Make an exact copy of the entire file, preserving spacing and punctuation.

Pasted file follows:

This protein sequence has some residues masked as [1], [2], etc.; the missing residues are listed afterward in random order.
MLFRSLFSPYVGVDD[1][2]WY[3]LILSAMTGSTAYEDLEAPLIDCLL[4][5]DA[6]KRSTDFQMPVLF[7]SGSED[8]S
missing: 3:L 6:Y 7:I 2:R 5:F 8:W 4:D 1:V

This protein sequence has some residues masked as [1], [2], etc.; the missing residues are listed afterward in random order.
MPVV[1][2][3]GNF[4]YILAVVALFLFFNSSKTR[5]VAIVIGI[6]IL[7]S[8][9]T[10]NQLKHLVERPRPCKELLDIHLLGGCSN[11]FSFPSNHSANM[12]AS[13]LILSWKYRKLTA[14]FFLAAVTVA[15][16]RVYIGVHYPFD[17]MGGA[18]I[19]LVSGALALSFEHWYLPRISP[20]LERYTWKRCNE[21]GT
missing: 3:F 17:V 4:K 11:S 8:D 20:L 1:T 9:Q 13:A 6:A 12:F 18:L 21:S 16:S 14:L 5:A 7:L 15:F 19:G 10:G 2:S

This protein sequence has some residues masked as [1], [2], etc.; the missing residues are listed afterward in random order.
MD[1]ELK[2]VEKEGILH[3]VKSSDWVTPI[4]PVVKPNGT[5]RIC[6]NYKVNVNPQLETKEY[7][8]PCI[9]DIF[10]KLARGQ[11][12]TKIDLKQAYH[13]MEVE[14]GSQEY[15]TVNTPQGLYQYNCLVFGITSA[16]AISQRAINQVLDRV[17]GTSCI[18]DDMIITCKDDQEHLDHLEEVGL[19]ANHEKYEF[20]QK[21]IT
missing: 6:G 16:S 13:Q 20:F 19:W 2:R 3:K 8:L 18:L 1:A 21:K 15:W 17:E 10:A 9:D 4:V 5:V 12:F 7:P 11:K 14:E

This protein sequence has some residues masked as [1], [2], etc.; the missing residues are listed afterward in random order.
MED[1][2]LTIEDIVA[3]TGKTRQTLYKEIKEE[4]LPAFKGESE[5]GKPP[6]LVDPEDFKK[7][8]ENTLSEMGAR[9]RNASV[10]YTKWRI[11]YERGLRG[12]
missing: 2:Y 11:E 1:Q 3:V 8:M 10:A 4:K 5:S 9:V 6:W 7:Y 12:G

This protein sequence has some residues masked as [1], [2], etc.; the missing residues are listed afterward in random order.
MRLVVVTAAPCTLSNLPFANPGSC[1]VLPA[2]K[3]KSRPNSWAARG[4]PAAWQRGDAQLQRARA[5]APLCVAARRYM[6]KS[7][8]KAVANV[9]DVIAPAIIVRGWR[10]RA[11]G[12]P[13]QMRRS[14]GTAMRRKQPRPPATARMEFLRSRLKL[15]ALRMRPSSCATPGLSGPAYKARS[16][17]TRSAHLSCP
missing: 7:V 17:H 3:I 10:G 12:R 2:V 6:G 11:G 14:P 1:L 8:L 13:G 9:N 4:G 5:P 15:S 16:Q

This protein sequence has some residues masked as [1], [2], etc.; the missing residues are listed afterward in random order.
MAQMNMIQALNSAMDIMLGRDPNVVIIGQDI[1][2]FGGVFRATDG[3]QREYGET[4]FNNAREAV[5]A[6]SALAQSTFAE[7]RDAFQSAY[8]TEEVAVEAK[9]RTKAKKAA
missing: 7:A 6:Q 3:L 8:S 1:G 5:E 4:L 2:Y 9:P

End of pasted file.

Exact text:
This protein sequence has some residues masked as [1], [2], etc.; the missing residues are listed afterward in random order.
MLFRSLFSPYVGVDD[1][2]WY[3]LILSAMTGSTAYEDLEAPLIDCLL[4][5]DA[6]KRSTDFQMPVLF[7]SGSED[8]S
missing: 3:L 6:Y 7:I 2:R 5:F 8:W 4:D 1:V

This protein sequence has some residues masked as [1], [2], etc.; the missing residues are listed afterward in random order.
MPVV[1][2][3]GNF[4]YILAVVALFLFFNSSKTR[5]VAIVIGI[6]IL[7]S[8][9]T[10]NQLKHLVERPRPCKELLDIHLLGGCSN[11]FSFPSNHSANM[12]AS[13]LILSWKYRKLTA[14]FFLAAVTVA[15][16]RVYIGVHYPFD[17]MGGA[18]I[19]LVSGALALSFEHWYLPRISP[20]LERYTWKRCNE[21]GT
missing: 3:F 17:V 4:K 11:S 8:D 20:L 1:T 9:Q 13:A 6:A 12:F 18:L 21:S 16:S 14:L 5:A 7:L 15:F 19:G 10:G 2:S

This protein sequence has some residues masked as [1], [2], etc.; the missing residues are listed afterward in random order.
MD[1]ELK[2]VEKEGILH[3]VKSSDWVTPI[4]PVVKPNGT[5]RIC[6]NYKVNVNPQLETKEY[7][8]PCI[9]DIF[10]KLARGQ[11][12]TKIDLKQAYH[13]MEVE[14]GSQEY[15]TVNTPQGLYQYNCLVFGITSA[16]AISQRAINQVLDRV[17]GTSCI[18]DDMIITCKDDQEHLDHLEEVGL[19]ANHEKYEF[20]QK[21]IT
missing: 6:G 16:S 13:Q 20:F 19:W 2:R 3:K 8:L 18:L 1:A 21:K 15:W 17:E 10:A 9:D 4:V 5:V 12:F 7:P 11:K 14:E

This protein sequence has some residues masked as [1], [2], etc.; the missing residues are listed afterward in random order.
MED[1][2]LTIEDIVA[3]TGKTRQTLYKEIKEE[4]LPAFKGESE[5]GKPP[6]LVDPEDFKK[7][8]ENTLSEMGAR[9]RNASV[10]YTKWRI[11]YERGLRG[12]
missing: 2:Y 11:E 1:Q 3:V 8:M 10:A 4:K 5:S 9:V 6:W 7:Y 12:G

This protein sequence has some residues masked as [1], [2], etc.; the missing residues are listed afterward in random order.
MRLVVVTAAPCTLSNLPFANPGSC[1]VLPA[2]K[3]KSRPNSWAARG[4]PAAWQRGDAQLQRARA[5]APLCVAARRYM[6]KS[7][8]KAVANV[9]DVIAPAIIVRGWR[10]RA[11]G[12]P[13]QMRRS[14]GTAMRRKQPRPPATARMEFLRSRLKL[15]ALRMRPSSCATPGLSGPAYKARS[16][17]TRSAHLSCP
missing: 7:V 17:H 3:I 10:G 12:R 2:V 6:G 11:G 14:P 1:L 8:L 13:G 9:N 4:G 5:P 15:S 16:Q

This protein sequence has some residues masked as [1], [2], etc.; the missing residues are listed afterward in random order.
MAQMNMIQALNSAMDIMLGRDPNVVIIGQDI[1][2]FGGVFRATDG[3]QREYGET[4]FNNAREAV[5]A[6]SALAQSTFAE[7]RDAFQSAY[8]TEEVAVEAK[9]RTKAKKAA
missing: 7:A 6:Q 3:L 8:S 1:G 5:E 4:L 2:Y 9:P